bostonbubble.com Forum Index bostonbubble.com
Boston Bubble - Boston Real Estate Analysis
 
 FAQFAQ   SearchSearch   MemberlistMemberlist   UsergroupsUsergroups   RegisterRegister 
 ProfileProfile   Log in to check your private messagesLog in to check your private messages   Log inLog in 

 
Go to: Boston real estate bubble fact list with references
More Boston Bubble News...
DISCLAIMER: The information provided on this website and in the associated forums comes with ABSOLUTELY NO WARRANTY, expressed or implied. You assume all risk for your own use of the information provided as the accuracy of the information is in no way guaranteed. As always, cross check information that you would deem useful against multiple, reliable, independent resources. The opinions expressed belong to the individual authors and not necessarily to other parties.

Middlesex County inventory: foreclosures 4.15%, shadow 3.80%

 
Post new topic   Reply to topic    bostonbubble.com Forum Index -> News & Reference Suggestions
View previous topic :: View next topic  
Author Message
admin
Site Admin


Joined: 14 Jul 2005
Posts: 1823
Location: Greater Boston

PostPosted: Fri Mar 18, 2011 1:40 pm GMT    Post subject: Middlesex County inventory: foreclosures 4.15%, shadow 3.80% Reply with quote

The prospect of a large shadow inventory has long added an extra element of doubt to the potential frailty of real estate markets. The specter of lenders foreclosing on homes and then holding them off the market so as to constrain or delay the price declines of other homes is cause for concern for anybody with a stake in the market and anybody considering buying. In an effort to quantify the effect of shadow inventory and foreclosures in general on the Boston real estate market, Boston Bubble has partnered with RealtyStore to produce snapshots of the local market's composition based on the RealtyStore foreclosure listings data. The market composition for Massachusetts' Middlesex County on March 11, 2011 was:

  • Total homes for sale: 8,524 (*)
  • Foreclosures for sale: 354 ; 4.15% (*)
  • REO shadow inventory: 14 ; 3.80% of foreclosures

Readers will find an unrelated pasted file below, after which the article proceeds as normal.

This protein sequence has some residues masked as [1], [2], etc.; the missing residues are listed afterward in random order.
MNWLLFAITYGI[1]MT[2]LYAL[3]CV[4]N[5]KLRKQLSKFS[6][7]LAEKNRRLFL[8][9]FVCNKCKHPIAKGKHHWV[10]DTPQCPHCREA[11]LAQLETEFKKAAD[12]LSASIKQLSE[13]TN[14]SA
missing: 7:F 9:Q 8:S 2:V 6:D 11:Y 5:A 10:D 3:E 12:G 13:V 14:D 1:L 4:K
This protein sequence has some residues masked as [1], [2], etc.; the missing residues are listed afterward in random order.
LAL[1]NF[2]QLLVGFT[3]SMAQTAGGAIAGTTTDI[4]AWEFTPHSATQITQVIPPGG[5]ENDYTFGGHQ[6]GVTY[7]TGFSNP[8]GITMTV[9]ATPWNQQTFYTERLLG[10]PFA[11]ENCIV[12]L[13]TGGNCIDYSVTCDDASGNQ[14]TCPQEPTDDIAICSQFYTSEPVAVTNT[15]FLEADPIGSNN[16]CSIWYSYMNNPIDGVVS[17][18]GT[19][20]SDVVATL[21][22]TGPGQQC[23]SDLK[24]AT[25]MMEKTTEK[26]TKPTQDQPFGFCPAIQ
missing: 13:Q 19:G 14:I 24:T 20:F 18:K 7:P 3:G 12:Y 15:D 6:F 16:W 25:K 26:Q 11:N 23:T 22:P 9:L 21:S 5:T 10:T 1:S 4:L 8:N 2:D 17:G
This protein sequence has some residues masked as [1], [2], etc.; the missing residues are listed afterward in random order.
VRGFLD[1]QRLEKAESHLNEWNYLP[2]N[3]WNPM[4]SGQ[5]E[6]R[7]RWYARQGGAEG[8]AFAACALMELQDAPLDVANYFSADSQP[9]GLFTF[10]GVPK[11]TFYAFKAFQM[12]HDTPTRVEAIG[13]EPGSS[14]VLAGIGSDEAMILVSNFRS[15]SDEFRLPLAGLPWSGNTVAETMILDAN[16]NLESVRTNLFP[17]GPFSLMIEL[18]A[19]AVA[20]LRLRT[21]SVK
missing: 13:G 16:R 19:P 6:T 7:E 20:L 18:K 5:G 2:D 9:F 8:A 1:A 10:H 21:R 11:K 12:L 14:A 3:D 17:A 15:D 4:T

• Market median asking: $379,900 (*)
  • Foreclosure median asking: $184,900

It should be noted that what should be classified as "shadow inventory" is quite subjective and RealtyStore uses a very conservative definition. Specifically, for the numbers above, shadow inventory is "REO property which is held free and clear by an institutional owner but is not actively listed for re-sale or marketed to third parties, including the public." There are various stages leading up to this state which might also be legitimately included in a definition of shadow inventory but which are excluded above. On the opposite end of the spectrum, some people would include those homes where a single mortgage payment has been missed, and others would even include homes of owners/borrowers who have not missed a payment and who plan to list their homes if the market improves.

That said, the numbers above do not paint a picture of a market dominated by foreclosures or shadow inventory. It will be interesting to follow the numbers over time. The currently low percentages may be a result of the fact that Massachusetts is already the slowest out of all 50 states for the time it takes to foreclose, at an average time of over a full year. This was true even before the Ibanez ruling, which will undoubtedly prolong the process even further, possibly even bringing it to a halt for an indefinite period of time. S&P recently estimated Boston's shadow inventory at 62 months, suggesting that the relatively low percentage of REO shadow inventory is in large part due to a backlogged pipeline.

This data is also available for:

(*) Note: non-foreclosure market data is obtained from The NAR and updates are not available as frequently as the RealtyStore data.

- admin
Back to top
View user's profile Send private message Send e-mail Visit poster's website
balor123



Joined: 08 Mar 2008
Posts: 1204

PostPosted: Fri Mar 18, 2011 1:50 pm GMT    Post subject: Reply with quote

Just wait until you can no longer get a $500k loan on a $100k income at 5% Smile
Back to top
View user's profile Send private message Send e-mail
admin
Site Admin


Joined: 14 Jul 2005
Posts: 1823
Location: Greater Boston

PostPosted: Fri Mar 18, 2011 2:21 pm GMT    Post subject: Reply with quote

balor123 wrote:
Just wait until you can no longer get a $500k loan on a $100k income at 5% Smile


Yeah, I completely agree. Interest rates are a single point of failure for the housing market. Inflation expectations suggest that rates will remain low for the foreseeable future (not at 5%, but still low), but it wouldn't take much of a deviation from expectations to greatly affect prices. There's also the possibility that the government will start to withdraw its subsidization of mortgages as is the current talk, although I'm certainly not holding my breath. In any case, I don't think I'm going to wait around for higher rates since I don't know if or when that deviation from expectations will occur, but I will probably use the price range that would result from higher rates to set an upper bound on my purchase price based on the loss that I'm willing to take.

- admin
Back to top
View user's profile Send private message Send e-mail Visit poster's website
Display posts from previous:   
Post new topic   Reply to topic    bostonbubble.com Forum Index -> News & Reference Suggestions All times are GMT
Page 1 of 1

 
Jump to:  
You can post new topics in this forum
You can reply to topics in this forum
You cannot edit your posts in this forum
You cannot delete your posts in this forum
You cannot vote in polls in this forum


Forum posts are owned by the original posters.
Forum boards are Copyright 2005 - present, bostonbubble.com.
Privacy policy in effect.
Powered by phpBB © 2001, 2005 phpBB Group